Gustave Flaubert

Rouen 1821 - Croisset 1880

The French writer Gustave Flaubert was born in Rouen on December 12, 1821. First he attended the Collège Royal and graduated in 1840. Already in his youth, Gustave Flaubert wrote tirelessly, and he began to write his first theater pieces, dramas and historical novels in 1834-35. In addition, he established the student paper "Art et Progrès". The first time one of the author’s short stories was published was 1837 in the literary journal "Colibri". After he graduated, he took a trip to the Pyrenees and to Corsica.
Beginning in 1841, Gustave Flaubert studied law in order to fulfill his father’s wishes. In 1842 he was freed from military service through a lottery, and moved for good to Paris. In 1843, Gustave Flaubert was frequently a guest in the studio of the sculptor James Pradier (1790–1852). Here he became acquainted with the writer and poet Victor Hugo (1802–85). In the year that followed, Flaubert suffered his first nervous attack. Thereafter he was able to give up his studies in order to devote himself entirely to his interests.
He spent most of his time at the family’s country estate in Croisset. In 1847, the writer embarked on a three-month walking trip with Maxim Du Camp (1822 – 94) through Touraine, Bretagne and Normandy. In the following year, he went to Paris in order to experience the February Revolution. Together with the defenders, Gustave Flaubert stormed the Tuilleries. Also with Maxim Du Camp, he took a trip to Asia from 1849 to 1851. The writer had very high standards for himself, and for this reason he left all of his manuscripts unpublished for a long time.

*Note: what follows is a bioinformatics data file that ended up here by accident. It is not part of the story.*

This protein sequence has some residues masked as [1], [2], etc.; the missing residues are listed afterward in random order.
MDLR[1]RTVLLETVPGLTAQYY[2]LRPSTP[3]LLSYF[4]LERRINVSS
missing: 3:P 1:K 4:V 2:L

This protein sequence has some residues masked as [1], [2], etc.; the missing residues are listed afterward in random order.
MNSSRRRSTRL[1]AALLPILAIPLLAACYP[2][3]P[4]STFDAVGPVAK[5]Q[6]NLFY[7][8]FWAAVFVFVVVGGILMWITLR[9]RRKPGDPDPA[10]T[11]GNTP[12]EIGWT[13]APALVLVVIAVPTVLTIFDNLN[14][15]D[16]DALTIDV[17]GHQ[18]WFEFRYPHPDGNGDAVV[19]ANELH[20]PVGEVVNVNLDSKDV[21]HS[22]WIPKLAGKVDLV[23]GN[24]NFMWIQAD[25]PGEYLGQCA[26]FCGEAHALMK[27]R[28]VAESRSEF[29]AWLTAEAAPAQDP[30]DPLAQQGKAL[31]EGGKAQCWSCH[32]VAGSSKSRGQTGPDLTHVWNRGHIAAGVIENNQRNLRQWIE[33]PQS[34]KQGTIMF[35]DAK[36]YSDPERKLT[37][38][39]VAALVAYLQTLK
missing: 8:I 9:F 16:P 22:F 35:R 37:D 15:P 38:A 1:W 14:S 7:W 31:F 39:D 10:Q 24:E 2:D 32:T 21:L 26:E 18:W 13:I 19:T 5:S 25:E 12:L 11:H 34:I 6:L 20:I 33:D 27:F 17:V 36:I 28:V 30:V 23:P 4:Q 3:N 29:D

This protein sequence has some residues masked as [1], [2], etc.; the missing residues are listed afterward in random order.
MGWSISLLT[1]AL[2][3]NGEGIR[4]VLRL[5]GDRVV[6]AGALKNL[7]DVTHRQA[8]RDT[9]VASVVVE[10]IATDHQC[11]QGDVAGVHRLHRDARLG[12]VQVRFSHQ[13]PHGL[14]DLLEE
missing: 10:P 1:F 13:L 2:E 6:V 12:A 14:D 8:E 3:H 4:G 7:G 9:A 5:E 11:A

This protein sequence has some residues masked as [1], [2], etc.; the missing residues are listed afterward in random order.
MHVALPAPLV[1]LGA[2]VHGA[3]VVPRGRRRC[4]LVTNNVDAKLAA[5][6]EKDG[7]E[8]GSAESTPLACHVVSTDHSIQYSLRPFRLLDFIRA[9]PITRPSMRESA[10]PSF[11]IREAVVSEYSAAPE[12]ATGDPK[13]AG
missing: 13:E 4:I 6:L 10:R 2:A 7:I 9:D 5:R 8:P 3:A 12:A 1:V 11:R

The first printed work was "Madame Bovary", which Flaubert began in 1851 and published as a book in 1857. Because of the depiction of adultery and the violation of morals and religion, he was sued. In this way, the work became a succès de scandale. In the years 1857 to 1862, the author worked for five years on the historical novel "Salammbô", which depicted an episode from the battles between Rome and Carthago. To prepare for this work, Gustave Flaubert traveled in 1858 to Tunisia. After 1864, he stayed in voluntary isolation in Croisset. Now there were only occasional stays in Paris so that he could meet his long-term lover, the writer Louise Colet (1810–76). In 1869, "L’Éducation sentimentale" appeared, which the writer had worked on for 26 years. The works "Madame Bovary" and "L’Éducation" are considered epochal for the development of the European novel. Gustave Flaubert began the novel "Bouvard er Pécuchet" in 1874, but it was not published until 1881, unfinished, after his death.
Gustave Flaubert died in Croisset on May 8, 1880. In the same year, Zola, Céard, Hennique, Alexis, Maupassant and others dedicated the collection "Soirées de Médan" to him.

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